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Waggel launches ‘fully digital’ pet insurance

Waggel, a new ‘insurtech’ startup in the U.K., is officially launching today to offer what it describes as “fully digital” pet insurance. Founded by Andrew Leal, and Ross Fretten (a contestant of The Apprentice 2017), the company wants to offer more transparent cover for your pet, where you’ll know exactly how much you’re paying and for what provision, as well as offer rewards for improving the care of your animal. “The biggest problem in pet insurance and insurance in general is the lack of value that customers get with a policy,” says Leal. “You pay a monthly fee and get nothing in return except maybe a promise to pay out a claim in the future. On top of this, pet insurance has become extremely complicated for users with confusing policy names and jargon-rich wording. The industry is still largely paper based, slow and terrible at communicating with customers and as a result falling well short of todays consumer expectations. Insurance is very much a grudge purchase”. Leal says that Waggel is attempting to solve this by offering a fully digital solution that puts the customer experience first “to alleviate the stress that is typical of insurance”. You are able to get a quote within 30 seconds that explains in simple language what you’re getting for your money. You can also make a claim within the app and track that claim in real-time, while Waggel promises to be transparent on how much it is paying out and why. “All without having to hear another minute of hold music!” quips the Waggel founder. In addition to the startup’s core insurance product, Waggel offers a rewards programme that Leal says makes it easier and more affordable for customers to take preventative care of their pet through feeding them higher quality nutrition. This comes in the form of “discounts with our hand-picked quality pet food partners,” he says. In terms of competition, Leal says there are numerous incumbents in the pet insurance space but cites PetPlan and Animal Friends as the main two. “Pet insurance has gotten stuck in a vicious cycle,” he adds.…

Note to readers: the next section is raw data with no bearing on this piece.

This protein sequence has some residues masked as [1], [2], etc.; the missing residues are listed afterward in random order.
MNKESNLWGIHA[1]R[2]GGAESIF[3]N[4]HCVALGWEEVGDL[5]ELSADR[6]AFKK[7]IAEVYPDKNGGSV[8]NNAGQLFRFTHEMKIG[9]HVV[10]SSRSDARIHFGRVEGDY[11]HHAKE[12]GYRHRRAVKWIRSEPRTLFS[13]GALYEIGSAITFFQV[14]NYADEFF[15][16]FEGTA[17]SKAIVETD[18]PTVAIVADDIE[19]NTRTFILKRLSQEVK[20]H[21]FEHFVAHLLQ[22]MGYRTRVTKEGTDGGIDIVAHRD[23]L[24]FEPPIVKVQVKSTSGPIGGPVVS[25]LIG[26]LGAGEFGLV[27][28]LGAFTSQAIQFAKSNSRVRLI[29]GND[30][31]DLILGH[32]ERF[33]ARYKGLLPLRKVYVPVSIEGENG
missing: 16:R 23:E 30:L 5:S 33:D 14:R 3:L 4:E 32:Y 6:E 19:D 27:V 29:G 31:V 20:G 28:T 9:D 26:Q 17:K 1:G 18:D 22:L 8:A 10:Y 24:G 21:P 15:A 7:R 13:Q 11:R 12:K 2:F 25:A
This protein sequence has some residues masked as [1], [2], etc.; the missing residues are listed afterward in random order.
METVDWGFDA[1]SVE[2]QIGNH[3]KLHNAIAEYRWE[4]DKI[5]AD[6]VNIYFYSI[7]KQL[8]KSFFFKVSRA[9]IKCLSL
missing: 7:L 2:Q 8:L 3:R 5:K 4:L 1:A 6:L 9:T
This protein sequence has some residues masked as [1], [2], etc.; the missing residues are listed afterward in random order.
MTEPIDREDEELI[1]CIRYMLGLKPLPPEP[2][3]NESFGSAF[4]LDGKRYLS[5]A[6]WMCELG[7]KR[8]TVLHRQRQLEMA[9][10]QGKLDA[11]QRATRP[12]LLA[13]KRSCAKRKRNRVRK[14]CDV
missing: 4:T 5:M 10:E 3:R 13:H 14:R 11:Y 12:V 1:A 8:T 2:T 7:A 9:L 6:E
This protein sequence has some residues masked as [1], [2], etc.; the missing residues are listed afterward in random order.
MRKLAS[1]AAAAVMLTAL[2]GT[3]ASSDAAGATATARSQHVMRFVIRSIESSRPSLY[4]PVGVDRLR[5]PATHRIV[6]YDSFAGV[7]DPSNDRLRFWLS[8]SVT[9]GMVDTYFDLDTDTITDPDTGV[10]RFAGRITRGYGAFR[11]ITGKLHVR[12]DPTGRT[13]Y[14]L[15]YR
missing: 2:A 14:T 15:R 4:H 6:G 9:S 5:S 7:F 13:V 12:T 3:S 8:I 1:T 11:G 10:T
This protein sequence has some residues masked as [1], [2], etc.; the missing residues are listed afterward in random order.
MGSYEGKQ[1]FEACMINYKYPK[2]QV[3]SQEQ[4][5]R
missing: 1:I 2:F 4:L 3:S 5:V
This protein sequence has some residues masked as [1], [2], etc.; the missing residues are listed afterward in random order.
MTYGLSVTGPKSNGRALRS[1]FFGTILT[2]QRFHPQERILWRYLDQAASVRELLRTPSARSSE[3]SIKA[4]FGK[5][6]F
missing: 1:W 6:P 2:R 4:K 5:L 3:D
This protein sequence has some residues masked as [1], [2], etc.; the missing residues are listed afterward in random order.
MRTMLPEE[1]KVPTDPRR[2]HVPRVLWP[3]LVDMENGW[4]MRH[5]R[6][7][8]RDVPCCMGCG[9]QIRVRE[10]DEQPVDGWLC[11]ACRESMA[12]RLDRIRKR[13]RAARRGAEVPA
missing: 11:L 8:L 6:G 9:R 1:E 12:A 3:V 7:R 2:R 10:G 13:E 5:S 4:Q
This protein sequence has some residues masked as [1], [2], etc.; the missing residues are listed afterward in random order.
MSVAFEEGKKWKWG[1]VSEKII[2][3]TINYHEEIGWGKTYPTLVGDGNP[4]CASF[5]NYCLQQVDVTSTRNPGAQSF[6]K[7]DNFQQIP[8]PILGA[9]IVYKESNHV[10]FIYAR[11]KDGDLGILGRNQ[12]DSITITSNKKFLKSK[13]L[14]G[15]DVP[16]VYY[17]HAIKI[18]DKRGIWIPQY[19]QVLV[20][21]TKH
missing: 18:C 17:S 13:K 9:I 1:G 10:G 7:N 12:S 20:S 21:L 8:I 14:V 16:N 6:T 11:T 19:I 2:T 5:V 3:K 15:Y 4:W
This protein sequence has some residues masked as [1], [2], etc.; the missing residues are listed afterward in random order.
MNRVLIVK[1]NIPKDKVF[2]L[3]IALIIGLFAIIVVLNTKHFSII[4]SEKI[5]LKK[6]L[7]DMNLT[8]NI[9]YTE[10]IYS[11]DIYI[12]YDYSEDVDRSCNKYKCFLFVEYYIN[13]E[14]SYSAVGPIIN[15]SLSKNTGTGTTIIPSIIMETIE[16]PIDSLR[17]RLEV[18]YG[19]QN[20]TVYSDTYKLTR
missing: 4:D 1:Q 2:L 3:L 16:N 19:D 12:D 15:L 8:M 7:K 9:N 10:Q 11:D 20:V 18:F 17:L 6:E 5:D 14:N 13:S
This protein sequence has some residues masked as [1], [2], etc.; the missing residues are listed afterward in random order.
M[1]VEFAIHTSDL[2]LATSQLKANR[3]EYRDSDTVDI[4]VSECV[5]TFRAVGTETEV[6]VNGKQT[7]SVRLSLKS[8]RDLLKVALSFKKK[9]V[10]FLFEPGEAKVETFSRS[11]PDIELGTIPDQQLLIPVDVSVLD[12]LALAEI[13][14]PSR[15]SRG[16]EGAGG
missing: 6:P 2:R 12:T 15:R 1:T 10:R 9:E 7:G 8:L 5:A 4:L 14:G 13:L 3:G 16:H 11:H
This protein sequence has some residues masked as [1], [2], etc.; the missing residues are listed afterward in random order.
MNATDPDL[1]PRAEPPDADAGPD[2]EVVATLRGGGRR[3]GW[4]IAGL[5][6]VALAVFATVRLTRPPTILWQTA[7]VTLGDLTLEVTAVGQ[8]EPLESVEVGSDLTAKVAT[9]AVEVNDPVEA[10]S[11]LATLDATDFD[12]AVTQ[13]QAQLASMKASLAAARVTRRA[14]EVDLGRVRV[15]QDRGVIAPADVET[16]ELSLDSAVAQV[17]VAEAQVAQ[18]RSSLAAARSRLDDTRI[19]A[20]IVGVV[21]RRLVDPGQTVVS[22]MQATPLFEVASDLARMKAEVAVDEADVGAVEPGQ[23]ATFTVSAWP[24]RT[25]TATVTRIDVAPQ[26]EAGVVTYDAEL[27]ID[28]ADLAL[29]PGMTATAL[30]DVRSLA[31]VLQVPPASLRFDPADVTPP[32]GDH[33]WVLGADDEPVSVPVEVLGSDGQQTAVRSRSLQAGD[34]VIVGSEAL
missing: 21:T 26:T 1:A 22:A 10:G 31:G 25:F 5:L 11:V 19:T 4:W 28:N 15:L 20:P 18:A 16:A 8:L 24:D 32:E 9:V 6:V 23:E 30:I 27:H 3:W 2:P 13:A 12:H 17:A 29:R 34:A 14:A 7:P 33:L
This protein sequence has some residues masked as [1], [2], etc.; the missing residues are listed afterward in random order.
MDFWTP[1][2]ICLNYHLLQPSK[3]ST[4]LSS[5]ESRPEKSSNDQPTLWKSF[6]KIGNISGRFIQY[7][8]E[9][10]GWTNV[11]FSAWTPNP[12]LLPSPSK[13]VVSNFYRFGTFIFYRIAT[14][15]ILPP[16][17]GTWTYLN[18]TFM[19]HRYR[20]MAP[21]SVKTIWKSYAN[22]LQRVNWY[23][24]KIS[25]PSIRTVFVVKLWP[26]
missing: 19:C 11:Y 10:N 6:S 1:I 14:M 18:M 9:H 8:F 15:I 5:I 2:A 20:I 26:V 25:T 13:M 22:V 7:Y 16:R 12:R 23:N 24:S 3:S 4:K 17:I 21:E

Let’s meet in Poland this month

I’m heading back to Europe to run a pitch-off in Wroclaw and Warsaw, Poland. Are you ready? The Wrocwal event, called In-Ference, is happening on December 17 and you can submit to pitch here. The team will notify you if you have been chosen to pitch. The winner will receive a table at TC Disrupt in San Francisco. The Warsaw event, here, is on the 19th. You can sign up to pitch here. I’ll notify the folks I’ve chosen to pitch and the winner gets a table as well. Special thanks to Dermot Corr and Ahmad Piraiee for putting these things together. It’s always fun to get back to the stary kraj.

Contentful raises $33.5M for its headless CMS platform